There never was a greater demonstration of the general lack of understanding about life in a civilized community and in a free society, for this absurd and unpatriotic argument ignores the foundational fact that to enjoy rights paid for largely by others is only one half of a free citizen’s life; the other half consists of fulfilling duties and accepting responsibilities.

If it were a fact that a face mask is used merely for one’s own protection, then we could agree there is an argument to be made that it is indeed a matter of personal choice. If someone were to choose to run the demonstrated risk of being infected, getting sick and possibly dying, then that would at least be their own call. But this is not what our public health guardians tell us. Not at all.

This disease is spread from person to person, without either one necessarily being aware of it. Wearing a mask protects others, including those who are wearing one themselves.

Infectious diseases do not respect persons, nor do they respect personal choices. Instead they are a call to a far higher purpose than mere personal preference.

If, for example, we were facing a great military peril threatening the very existence our nation on a par with World War II or anything like it you might care to mention, then refusing to serve either in our armed services or in some vital civilian work in defense of our nation’s liberty would be nothing less than a betrayal of our country. A personal decision not to become involved does not come into it, beyond a few limited situations that are defined by law.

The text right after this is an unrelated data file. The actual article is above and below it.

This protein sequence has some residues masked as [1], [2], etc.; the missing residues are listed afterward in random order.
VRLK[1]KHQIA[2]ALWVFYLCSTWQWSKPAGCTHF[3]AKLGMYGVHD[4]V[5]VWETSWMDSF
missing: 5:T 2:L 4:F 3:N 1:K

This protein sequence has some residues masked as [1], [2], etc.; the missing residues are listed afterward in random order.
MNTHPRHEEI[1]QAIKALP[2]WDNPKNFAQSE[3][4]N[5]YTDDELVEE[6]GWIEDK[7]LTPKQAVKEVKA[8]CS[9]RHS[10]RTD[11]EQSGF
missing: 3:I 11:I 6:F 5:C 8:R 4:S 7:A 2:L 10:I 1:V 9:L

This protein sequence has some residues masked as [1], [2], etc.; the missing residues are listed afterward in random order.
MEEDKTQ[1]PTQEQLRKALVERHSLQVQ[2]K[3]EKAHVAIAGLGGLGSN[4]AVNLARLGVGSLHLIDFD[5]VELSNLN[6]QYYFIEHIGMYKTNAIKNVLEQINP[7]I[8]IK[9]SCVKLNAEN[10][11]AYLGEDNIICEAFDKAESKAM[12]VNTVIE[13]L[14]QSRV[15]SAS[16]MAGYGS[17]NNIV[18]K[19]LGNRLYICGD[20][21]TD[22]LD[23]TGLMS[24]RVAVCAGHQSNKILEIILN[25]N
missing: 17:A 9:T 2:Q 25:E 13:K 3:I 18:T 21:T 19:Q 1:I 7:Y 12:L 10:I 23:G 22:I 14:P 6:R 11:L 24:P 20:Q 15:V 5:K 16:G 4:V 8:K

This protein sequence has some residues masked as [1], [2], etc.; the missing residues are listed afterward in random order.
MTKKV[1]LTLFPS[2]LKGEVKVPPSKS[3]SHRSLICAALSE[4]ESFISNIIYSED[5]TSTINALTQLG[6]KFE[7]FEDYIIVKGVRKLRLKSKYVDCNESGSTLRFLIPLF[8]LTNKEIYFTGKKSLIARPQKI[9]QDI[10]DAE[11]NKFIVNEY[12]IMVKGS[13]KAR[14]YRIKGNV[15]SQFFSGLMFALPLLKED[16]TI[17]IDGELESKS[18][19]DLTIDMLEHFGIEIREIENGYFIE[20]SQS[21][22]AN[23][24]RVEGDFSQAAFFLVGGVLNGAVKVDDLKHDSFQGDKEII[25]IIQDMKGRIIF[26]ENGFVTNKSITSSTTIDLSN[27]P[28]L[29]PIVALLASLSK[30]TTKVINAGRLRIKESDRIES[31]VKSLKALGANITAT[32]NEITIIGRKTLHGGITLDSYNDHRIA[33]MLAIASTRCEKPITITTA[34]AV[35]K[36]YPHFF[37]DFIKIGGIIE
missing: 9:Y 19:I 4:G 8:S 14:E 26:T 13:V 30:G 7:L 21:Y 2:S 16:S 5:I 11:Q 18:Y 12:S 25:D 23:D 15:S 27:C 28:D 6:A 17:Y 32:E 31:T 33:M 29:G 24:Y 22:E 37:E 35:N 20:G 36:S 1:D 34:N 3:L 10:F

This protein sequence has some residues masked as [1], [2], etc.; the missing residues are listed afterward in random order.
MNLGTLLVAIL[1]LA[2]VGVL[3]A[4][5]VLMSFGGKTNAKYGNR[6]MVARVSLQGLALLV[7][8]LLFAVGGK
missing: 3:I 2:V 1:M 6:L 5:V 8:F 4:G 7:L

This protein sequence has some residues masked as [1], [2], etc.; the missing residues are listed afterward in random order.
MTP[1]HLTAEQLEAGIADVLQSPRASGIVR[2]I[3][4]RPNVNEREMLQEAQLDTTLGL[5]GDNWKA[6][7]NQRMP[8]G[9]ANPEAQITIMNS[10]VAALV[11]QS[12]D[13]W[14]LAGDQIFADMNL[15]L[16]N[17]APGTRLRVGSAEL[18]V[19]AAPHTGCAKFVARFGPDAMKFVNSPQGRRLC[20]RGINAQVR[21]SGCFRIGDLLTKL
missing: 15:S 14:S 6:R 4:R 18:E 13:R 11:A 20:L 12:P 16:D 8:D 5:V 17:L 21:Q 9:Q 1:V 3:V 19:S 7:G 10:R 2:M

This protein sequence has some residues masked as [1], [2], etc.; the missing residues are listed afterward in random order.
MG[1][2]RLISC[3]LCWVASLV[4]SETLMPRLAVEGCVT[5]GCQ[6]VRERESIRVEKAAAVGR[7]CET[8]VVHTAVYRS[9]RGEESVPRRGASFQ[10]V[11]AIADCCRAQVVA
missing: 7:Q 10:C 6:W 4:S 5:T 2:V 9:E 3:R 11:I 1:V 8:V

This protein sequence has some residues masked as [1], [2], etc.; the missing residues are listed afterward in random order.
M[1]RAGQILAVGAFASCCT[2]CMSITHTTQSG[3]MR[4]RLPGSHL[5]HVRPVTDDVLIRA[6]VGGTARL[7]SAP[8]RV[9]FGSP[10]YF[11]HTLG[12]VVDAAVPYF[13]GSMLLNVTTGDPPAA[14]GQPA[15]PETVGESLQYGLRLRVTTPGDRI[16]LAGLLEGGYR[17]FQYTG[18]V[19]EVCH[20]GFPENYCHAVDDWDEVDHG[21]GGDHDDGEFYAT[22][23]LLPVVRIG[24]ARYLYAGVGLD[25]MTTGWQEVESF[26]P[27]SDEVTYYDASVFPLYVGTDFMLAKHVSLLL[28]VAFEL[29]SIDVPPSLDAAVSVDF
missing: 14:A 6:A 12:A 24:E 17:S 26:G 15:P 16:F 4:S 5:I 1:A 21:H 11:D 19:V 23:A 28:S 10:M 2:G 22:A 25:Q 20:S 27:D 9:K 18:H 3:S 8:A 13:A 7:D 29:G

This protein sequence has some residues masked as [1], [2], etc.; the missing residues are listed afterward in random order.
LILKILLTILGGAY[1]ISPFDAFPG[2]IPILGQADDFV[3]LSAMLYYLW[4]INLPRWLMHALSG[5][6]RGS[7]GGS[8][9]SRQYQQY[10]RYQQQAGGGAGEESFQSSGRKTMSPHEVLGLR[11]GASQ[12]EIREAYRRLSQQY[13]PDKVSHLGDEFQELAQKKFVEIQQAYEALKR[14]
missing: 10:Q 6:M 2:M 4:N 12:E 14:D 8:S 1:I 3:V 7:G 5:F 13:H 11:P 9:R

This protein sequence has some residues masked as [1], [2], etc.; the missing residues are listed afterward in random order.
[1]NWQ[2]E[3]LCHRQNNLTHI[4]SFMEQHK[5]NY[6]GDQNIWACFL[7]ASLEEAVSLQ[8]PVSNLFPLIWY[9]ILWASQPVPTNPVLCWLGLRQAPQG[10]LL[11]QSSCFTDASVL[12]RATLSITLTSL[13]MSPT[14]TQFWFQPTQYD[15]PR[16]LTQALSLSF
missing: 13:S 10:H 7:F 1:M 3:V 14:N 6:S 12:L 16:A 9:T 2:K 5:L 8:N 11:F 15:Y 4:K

I think the same argument applies in our current situation.

Here is one small story about something I observed on Sunday, really little more than an anecdote, but it suffices for my purpose in writing this.

Of all the places on God’s green earth, I found myself that afternoon in an Army and Navy store in New Hampshire, said by many to be a state west of here. I was taking a short vacation for the Labor Day holiday in North Conway, a community more heavily dependent upon the tourist industry than even our own.

Everyone, save only very few, was wearing a face mask, even if they were just walking on the busy sidewalks. Even the giant plywood Sasquatch figure outside Patch’s Market in the Town of Glen was wearing a face mask, for heaven’s sake. The life-size fiberglass GI standing guard outside the Army and Navy Store was also wearing one.